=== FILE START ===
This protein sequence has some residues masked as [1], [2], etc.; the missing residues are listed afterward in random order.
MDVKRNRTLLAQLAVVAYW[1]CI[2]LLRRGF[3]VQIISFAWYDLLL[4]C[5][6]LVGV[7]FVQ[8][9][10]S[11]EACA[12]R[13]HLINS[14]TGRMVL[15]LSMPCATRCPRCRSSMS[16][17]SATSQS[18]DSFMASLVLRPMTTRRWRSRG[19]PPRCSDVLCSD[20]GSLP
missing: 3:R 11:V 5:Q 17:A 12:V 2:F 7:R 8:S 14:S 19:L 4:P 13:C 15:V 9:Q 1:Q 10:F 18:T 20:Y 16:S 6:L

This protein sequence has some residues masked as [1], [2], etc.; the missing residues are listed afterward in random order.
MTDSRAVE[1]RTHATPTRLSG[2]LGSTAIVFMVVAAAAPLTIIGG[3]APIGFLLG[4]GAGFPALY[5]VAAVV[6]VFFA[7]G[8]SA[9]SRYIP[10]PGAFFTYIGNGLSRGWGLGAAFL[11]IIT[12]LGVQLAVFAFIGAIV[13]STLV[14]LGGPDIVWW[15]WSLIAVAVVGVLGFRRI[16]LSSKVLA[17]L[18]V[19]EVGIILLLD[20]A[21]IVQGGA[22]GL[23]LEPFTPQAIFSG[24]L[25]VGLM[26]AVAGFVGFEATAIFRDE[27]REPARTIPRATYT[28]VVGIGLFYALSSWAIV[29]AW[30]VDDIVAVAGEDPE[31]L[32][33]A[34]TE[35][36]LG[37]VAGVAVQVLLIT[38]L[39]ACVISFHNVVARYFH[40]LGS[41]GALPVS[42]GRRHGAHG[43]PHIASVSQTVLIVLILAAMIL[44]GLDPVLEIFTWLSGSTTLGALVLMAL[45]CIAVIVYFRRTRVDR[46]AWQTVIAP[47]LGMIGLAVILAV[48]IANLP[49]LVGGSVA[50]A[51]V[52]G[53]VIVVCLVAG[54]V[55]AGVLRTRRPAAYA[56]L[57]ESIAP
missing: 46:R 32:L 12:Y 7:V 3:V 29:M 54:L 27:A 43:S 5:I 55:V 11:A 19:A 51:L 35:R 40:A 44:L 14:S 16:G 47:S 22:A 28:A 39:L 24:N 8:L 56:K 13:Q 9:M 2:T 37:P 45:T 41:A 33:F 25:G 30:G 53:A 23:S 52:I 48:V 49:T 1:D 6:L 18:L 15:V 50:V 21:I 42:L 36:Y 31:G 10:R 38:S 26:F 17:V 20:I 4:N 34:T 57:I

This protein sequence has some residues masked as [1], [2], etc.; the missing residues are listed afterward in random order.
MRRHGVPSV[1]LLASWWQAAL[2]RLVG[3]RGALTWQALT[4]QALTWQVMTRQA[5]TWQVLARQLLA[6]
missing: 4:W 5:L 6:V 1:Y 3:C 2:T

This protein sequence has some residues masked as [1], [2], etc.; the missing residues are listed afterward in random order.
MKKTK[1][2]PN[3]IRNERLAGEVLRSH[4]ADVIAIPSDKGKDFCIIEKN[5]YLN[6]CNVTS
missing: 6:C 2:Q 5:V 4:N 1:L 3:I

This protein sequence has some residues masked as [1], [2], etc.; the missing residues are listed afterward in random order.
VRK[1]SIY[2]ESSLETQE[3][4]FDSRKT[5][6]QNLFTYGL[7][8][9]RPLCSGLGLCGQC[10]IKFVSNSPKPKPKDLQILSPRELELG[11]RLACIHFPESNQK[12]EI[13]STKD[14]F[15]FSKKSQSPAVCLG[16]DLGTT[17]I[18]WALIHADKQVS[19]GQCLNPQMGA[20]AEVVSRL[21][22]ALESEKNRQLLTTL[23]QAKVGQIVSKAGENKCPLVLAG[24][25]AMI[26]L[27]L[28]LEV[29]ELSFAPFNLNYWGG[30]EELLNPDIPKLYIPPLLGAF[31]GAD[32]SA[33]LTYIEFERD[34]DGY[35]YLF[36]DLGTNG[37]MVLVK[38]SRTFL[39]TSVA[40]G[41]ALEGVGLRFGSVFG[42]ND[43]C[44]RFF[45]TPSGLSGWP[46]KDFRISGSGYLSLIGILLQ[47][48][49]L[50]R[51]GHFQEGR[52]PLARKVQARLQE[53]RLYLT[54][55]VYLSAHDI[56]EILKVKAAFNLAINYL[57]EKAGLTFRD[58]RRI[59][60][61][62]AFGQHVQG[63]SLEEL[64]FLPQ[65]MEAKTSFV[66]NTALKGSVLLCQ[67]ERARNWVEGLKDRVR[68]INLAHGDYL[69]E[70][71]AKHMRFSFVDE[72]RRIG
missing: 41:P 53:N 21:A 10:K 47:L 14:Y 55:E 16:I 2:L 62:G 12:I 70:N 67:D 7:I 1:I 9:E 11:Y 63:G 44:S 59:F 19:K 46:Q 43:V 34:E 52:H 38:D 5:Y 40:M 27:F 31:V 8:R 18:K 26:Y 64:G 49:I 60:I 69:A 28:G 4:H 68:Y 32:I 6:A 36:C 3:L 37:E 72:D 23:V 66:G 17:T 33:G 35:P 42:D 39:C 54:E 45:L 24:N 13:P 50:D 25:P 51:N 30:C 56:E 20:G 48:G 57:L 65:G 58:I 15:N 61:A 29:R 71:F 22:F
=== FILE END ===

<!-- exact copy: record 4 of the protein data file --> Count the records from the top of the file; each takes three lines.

This protein sequence has some residues masked as [1], [2], etc.; the missing residues are listed afterward in random order.
MKKTK[1][2]PN[3]IRNERLAGEVLRSH[4]ADVIAIPSDKGKDFCIIEKN[5]YLN[6]CNVTS
missing: 6:C 2:Q 5:V 4:N 1:L 3:I